Russia And The Fed And The Week Of Uncertainties Ahead
Ukraine's concession to not join NATO has me thinking potential for a relief rally Monday, but the waters are too uncertain for me to make any meaningful decisions.
“I knew exactly what to do. But in a much more real sense I had no idea what to do.”
- Michael Scott
It’s now Monday morning, approaching the cash open for US equity markets here on the East Coast of the United States.
The “imminent” Russian invasion of Ukraine the markets sold off on 72 hours ago still remains nowhere to be seen, but scattered reports over the weekend have indicated that Russia now has 130,000 troops amassed at its border with Ukraine, up from a reported 100,000 troops last week.
Yesterday, I did a podcast laying out what we knew so far about the potential conflict, how the Fed might react as a result, and what I believe the forecast to be for equity markets in certain sectors this year.
I’ll be the first to admit when I’m clueless about where a situation is heading and, as I disclaimed many times yesterday on my podcast, I am not a geopolitical analyst. While I might not know exactly what Russia is going to do this week and how the Fed will respond, if at all, I spent much of my podcast yesterday trying to examine, at the very least, what situations could be possible.
Equity futures were lower on Monday morning on the heightened uncertainty surrounding the potential conflict. Predictions last week of Russia starting to roll their tanks into Ukraine during the Super Bowl look to have been largely incorrect, however. It appears we’re still at a holding pattern, and, since yesterday, Ukraine has come out and suggested that they may not join NATO if it meant a de-escalation with Russia.
This is the most promising headline I’ve seen so far on Monday morning. It appears as though Ukraine - who oddly never seemed to be worried about the whole situation in the first place, as I discuss on my podcast - is willing to make concessions to stave off a conflict. Additionally, on Monday morning, it was reported that Russian lawmakers would be considering the idea of a “proposed resolution” calling for “recognition of two breakaway regions in Eastern Ukraine as independent states”.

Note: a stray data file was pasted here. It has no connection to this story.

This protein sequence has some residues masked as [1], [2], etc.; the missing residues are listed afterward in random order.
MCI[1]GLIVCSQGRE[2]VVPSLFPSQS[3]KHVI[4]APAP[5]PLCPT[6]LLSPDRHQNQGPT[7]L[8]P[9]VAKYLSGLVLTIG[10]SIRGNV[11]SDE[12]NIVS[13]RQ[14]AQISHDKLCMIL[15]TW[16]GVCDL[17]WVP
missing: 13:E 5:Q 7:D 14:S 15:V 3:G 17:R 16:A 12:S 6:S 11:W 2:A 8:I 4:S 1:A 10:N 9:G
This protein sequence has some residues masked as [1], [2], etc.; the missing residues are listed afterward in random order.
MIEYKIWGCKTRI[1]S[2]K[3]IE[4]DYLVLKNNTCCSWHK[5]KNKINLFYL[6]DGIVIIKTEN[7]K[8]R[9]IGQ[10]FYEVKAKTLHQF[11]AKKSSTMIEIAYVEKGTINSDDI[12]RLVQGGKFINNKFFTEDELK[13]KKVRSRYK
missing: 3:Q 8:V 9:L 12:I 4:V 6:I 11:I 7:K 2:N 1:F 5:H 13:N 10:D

While the longstanding effect of such a move, in terms of destabilizing the area, would have to be carefully considered and dealt with over time, it appears as though it could be a temporary “band aid” for the “imminent” invasion cries we’ve heard.
Russia seemed to respond positively to the news that Ukraine would consider not joining NATO - with the Kremlin reporting early Monday morning that a decision not to join NATO would “considerably assist “in alleviating Russia’s fears.
Layered on top of all the geopolitical uncertainties we’ll be watching this week are even more monetary policy uncertainties.
I stated on yesterday’s podcast that the Fed was already stuck between a rock and a hard place before this Russia situation. Adding the prospect of a conflict that could lead to World War III to what I already felt was a vanilla negative situation that the Fed has gotten itself into, only seemed to add more risk to market sentiment this year.
Of course, if the Russia situation de-escalates, markets will see it as a “positive” and will likely rally, despite the fact that over the course of the next few weeks or months, I still expect markets to move lower if the Fed holds course.
As I’ve noted here on my blog and as I talked about on my podcast yesterday, reversion to the mean for markets could still mean 40% or 50% downside from here, even though the market is already off all time highs.
And any other time in the recent past I would have guaranteed you that the Fed would be using the Russia/Ukraine conflict as an excuse to ease further. But with inflation at 7.5%, they just don’t have the option to. The tying of the Fed’s hands or the death of the Powell put - whatever you want to call it - has been at the center of my continued belief that we are still going to see panic to the downside in markets this year.
Trying to guess the way markets are going to go this week is a pointless exercise, because it depends on many different variables that we don’t know the outcome to. I can only try to handicap the unknown as best as possible.
What I will say is that Monday morning’s selloff in equity futures may subside - and may even lead to a relief rally on Monday - based on Ukraine’s apparent willingness to avoid joining NATO and our central bank having the impetus to at least lighten their tone, for the time being, about monetary policy. I may try a day trade on the VanEck Vectors Russia ETF (RSX) if it goes red this morning and may buy some index ETFs pre-market in anticipation of this potential outcome.
My sizing will be super small and inconsequential because I have no clear indications of how the week will pan out.
“You didn’t happen to see…anything at all?”
- Austin Powers
You can listen to my latest podcast, from Sunday night, here: